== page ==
Viewing cable 05THEHAGUE2136, NETHERLANDS/VENEZUELA/ANTILLES: DUTCH WORRIED
|05THEHAGUE2136||2005-08-03 10:10||2011-01-20 22:10||CONFIDENTIAL||Embassy The Hague|
This record is a partial extract of the original cable. The full text of the original cable is not available.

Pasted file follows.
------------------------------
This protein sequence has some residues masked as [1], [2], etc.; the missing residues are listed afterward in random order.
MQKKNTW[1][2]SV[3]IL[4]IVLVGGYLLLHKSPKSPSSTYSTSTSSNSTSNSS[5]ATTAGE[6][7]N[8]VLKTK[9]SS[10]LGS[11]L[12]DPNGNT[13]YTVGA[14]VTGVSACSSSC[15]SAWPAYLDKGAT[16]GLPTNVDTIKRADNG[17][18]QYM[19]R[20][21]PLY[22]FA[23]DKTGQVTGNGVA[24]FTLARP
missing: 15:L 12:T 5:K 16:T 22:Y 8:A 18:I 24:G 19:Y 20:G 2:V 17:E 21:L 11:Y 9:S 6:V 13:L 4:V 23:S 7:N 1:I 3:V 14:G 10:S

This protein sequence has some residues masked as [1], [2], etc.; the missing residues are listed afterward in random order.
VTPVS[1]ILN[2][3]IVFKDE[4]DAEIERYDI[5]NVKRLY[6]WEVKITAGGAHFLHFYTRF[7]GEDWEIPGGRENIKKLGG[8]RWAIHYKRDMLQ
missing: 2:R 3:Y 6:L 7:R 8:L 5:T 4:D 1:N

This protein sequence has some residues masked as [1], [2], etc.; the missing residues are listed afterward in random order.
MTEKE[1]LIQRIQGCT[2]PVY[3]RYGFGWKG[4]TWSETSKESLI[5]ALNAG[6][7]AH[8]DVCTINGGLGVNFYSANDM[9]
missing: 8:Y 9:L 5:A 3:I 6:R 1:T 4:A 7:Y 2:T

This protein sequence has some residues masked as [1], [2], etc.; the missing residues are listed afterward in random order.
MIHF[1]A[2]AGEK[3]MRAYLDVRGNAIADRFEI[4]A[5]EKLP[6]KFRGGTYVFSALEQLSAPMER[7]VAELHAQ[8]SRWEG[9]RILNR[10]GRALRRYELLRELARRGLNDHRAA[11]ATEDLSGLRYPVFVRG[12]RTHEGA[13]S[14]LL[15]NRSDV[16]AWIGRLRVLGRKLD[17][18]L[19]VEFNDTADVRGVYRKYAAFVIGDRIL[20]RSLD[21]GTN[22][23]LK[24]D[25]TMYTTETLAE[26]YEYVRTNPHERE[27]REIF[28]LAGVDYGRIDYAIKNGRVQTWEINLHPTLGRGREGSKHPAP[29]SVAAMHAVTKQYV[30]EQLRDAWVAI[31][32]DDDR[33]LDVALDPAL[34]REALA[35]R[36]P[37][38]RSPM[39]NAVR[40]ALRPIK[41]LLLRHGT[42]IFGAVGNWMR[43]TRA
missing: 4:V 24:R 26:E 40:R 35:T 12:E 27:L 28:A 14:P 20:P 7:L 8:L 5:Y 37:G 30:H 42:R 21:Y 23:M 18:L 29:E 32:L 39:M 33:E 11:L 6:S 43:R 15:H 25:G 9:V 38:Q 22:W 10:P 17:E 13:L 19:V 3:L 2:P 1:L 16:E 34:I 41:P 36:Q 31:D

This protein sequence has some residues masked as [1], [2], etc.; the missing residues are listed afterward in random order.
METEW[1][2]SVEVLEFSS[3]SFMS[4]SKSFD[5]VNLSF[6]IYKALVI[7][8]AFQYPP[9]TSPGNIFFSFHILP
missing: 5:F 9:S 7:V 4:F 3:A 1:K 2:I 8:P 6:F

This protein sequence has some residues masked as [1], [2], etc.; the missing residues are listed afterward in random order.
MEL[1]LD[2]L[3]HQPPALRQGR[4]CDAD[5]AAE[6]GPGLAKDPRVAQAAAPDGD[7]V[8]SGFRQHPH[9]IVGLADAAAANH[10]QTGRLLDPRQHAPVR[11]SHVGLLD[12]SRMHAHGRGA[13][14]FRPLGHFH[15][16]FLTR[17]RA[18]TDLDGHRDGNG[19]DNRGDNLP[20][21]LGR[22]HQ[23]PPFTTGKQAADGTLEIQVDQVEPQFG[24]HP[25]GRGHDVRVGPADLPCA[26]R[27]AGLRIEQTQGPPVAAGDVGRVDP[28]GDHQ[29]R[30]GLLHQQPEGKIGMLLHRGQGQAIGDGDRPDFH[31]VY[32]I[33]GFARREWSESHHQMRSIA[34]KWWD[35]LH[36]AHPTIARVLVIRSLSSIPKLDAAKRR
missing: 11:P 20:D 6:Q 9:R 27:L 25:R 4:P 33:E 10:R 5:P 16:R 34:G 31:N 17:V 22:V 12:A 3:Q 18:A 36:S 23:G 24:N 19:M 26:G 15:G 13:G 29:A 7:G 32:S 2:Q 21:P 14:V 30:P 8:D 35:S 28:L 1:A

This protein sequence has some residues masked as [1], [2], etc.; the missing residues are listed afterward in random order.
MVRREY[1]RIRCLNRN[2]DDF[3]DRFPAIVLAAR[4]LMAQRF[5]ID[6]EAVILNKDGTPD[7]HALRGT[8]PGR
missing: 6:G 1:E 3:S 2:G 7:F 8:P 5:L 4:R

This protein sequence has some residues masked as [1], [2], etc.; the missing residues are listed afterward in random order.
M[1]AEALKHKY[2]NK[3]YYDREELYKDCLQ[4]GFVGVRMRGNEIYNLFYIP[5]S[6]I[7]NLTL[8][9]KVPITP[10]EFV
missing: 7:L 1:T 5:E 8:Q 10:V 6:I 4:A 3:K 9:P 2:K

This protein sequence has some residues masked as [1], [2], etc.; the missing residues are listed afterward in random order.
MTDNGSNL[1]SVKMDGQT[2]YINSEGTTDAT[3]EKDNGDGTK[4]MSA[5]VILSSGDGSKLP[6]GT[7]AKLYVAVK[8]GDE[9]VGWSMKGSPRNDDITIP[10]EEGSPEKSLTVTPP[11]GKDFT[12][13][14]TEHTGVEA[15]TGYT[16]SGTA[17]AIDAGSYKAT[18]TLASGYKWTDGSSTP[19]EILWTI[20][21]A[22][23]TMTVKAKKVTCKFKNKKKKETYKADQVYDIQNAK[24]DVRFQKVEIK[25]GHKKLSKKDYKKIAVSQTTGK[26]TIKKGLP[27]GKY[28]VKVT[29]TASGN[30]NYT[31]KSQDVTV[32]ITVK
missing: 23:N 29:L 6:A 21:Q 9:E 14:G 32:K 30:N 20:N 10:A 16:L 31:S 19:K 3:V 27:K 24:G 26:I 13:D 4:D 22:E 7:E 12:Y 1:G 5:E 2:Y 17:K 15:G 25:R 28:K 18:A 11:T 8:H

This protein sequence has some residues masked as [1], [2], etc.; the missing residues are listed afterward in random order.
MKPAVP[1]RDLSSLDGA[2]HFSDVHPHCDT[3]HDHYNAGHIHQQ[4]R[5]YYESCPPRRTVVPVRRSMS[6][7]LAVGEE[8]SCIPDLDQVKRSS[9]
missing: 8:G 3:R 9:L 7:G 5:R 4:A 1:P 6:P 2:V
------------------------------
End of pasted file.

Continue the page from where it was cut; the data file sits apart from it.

C O N F I D E N T I A L SECTION 01 OF 02 THE HAGUE 002136 SIPDIS E.O. 12958: DECL: 08/01/2015 TAGS: PREL PHUM EPET NA NL VZ SUBJECT: NETHERLANDS/VENEZUELA/ANTILLES: DUTCH WORRIED ABOUT CHAVEZ; DETERMINED TO ENGAGE REF: A. A) THE HAGUE 2127 Â¶B. B) THE HAGUE 2044 AND PREVIOUS Classified By: AMBASSADOR CLIFFORD SOBEL FOR REASONS 1.4(B) AND (D). Â¶1. (C) SUMMARY: According to Prime Minister Balkenende's chief foreign policy advisor, concerns about Venezuelan interference in the Dutch Antilles and Aruba have recently risen to the top of the Dutch list of foreign policy priorities. A Chavez visit to the Netherlands is not currently under consideration, but Balkenende may try to deliver a firm message to Chavez on the margins of the upcoming UNGA. Foreign Minister Bot and Justice Minister Donner both plan to visit Caracas in the next few months, and Balkenende is also considering a possible visit in November. During a recent briefing by a visiting USG Venezuela expert, working level MFA contacts admit that the Dutch feel torn between their desire to support an EU consensus on Venezuela and protecting Dutch national interests in the Caribbean. The Dutch have compiled a list of grievances ranging from flyovers by military aircraft to public statements by Venezuelan officials recalling Venezuelan territorial claims to the islands. Further U.S.-Dutch consultations in this area would be beneficial to both parties. END SUMMARY. Â¶2. (C) Rob Swartbol, Prime Minister Balkenende's senior foreign policy advisor, told Ambassador Sobel on August 1 that the Dutch government is increasingly concerned about Venezuelan President Chavez' efforts to broaden his influence in the Netherlands Antilles and Aruba. Swartbol acknowledged that for years the Dutch did not take Venezuelan maneuvering seriously, but stressed that now it is at top of our agenda. Prime Minister Balkenende has taken a personal interest in the issue, he added, and has asked for a paper in the next two to three weeks to help clarify Dutch options. Swartbol confirmed that, contrary to earlier indications, the Dutch do not plan to invite Chavez to visit The Netherlands in the near future. If Chavez does come to The Netherlands as part of a broader European tour, however, the Prime Minister would expect to meet with him, he added. Â¶3. (C) Ambassador Sobel stressed that the U.S. shared Dutch concerns about destabilizing Venezuelan moves in the region. The Dutch, he added, could play a role in encouraging the EU to stand firm against Chavez' destabilization efforts. The EU, he added, needs to be very careful in engaging Chavez, who is a proven master at manipulating engagement efforts to his own advantage. EU members considering selling weapons to Venezuela for ostensibly legitimate purposes, in particular, need to understand the broader impacts of such sales. Swartbol agreed that the EU should have a coordinated approach on arms sales and other issues that took such concerns into account. Although the Dutch do not want to give Chavez a day in the sun, he added, they also see no realistic alternative to engagement at this point. Â¶4. (C) According to Swartbol, Prime Minister Balkenende may propose meeting Chavez on the margins of the UNGA in September to send a strong signal that Venezuelan infiltration efforts in the islands are unacceptable. Swartbol suggested, however, that a final decision on whether Balkenende would engage Chavez in New York would depend in part on FM Bot's plans, as the Prime Minister would not want to engage Chavez before Bot has had an opportunity to meet with him. (Note: The MFA told us on July 29 that Bot currently plans to visit Venezuela in the October 17-24 timeframe.) If a meeting in New York does not take place, the next logical time for a Balkenende-Chavez meeting could be in November, when the Prime Minister is scheduled to travel to Suriname. Â¶5. (C) PM Balkenende confirmed to Ambassador Sobel during a private meeting on July 29 that he hopes to engage Chavez directly about Dutch concerns over the Antilles, but left open the issue of timing and venue. In addition to the Bot and/or Balkenende meetings with Chavez, Dutch Minister of Justice told the Ambassador on July 30 that he also plans to travel to Venezuela, Colombia, Suriname, and Curacao beginning August 27. Although Donner's trip will focus primarily on improving counter-narcotics cooperation in the region (especially with Colombia), Donner also expressed serious concerns about political developments in Venezuela and Chavez' intentions toward the Netherlands Antilles and Aruba, which he described as our Malvinas. Â¶6. (C) Separately, during a briefing on Venezuela by a visiting USG expert on July 28, Dutch working-level representatives from the MFA's Western Hemisphere Department expressed deep concern over the increasing frequency and growing seriousness of Venezuelan attempts to influence and intimidate the Dutch Antilles' government. Dutch interlocutors provided a four page list of incidents (reported in other channels) to illustrate their concerns. These ranged from an unauthorized 2002 flyover of Curacao by Venezuelan military aircraft, to Venezuelan accusations (around the time of the USS Saipan visit) that the Antilles supported U.S. aggression against Venezuela, to recent public statements (including by the Venezuelan Consul General in Curacao and the Governor of Falcon) calling for a restoration of the historic relationship between Venezuela and the islands. Most disturbing to the Dutch were the many instances of Chavez apparently offering assistance to political figures (including former minister Cova) to encourage them to challenge Prime Minister Ys' government as well as existing ties between The Netherlands and the islands. The Dutch representatives noted that Chavez had a wide range of tools for exerting influence on the islands, including the flow of oil, pro-Venezuelan politicians (such as Cova), and even criminal groups (such as that gathered around former strongman Godett); used together, these elements could have a powerful destabilizing effect on the islands and create serious problems for the Dutch government. Â¶7. (C) The Dutch diplomats noted that they found it difficult to reconcile their national interests regarding the Antilles with their general desire to support and implement EU consensus positions. For example, the Dutch found it unlikely that the EU could find consensus on taking a strong public position on Venezuelan Human Rights abuses, although they argued that EU representatives could and would deliver tough messages in private. The Dutch diplomats noted that Chavez had successfully maneuvered to avoid having an EU team observe elections in the past and predicted he would do so again, but doubted that this would lead to a public confrontation between the EU and Caracas. At the same time, the recent Dutch deployment of F-16s to Aruba -- a move unrelated to any tensions with Venezuela, but one they hoped Caracas noticed -- demonstrated that the Dutch remain capable of defending their national interests in the region if necessary. In recent meetings with the Ambassador and DAO, CHOD Berlijn said that the Dutch are exploring options for boosting the military presence around the islands (potentially including submarines and naval forces from other EU members), primarily for counter-narcotics purposes. As noted ref a, the CEO of Royal Dutch Shell has recently expressed concerns regarding Chavez' illogical approach to foreign investors and the potential impact of his policies in the region. Â¶8. (C) COMMENT: As an EU state with Caribbean interests, the Dutch have good justifications for assuming a leading role within the EU in developing a strategy toward Venezuela. Such a role does not come naturally to the Dutch, however, and they will be reluctant to challenge traditional Spanish leadership on Latin American issues without serious cause and/or encouragement. A policy of confronting Chavez would also be risky domestically given the Dutch public's ambivalent attitude toward the Antilles and Aruba and the Dutch colonial legacy in general. That said, senior Dutch officials, including Balkenende, clearly understand that Chavez' machinations threaten Dutch interests directly -- in addition to destabilizing the region more broadly -- but believe that their options for dealing with this threat are currently limited. We should continue to seek every opportunity to engage the Dutch on this issue to help develop regional options for countering Chavez' destabilizing policies, and to encourage the Dutch to work within European circles to help stiffen the spine of the EU. END COMMENT. SOBEL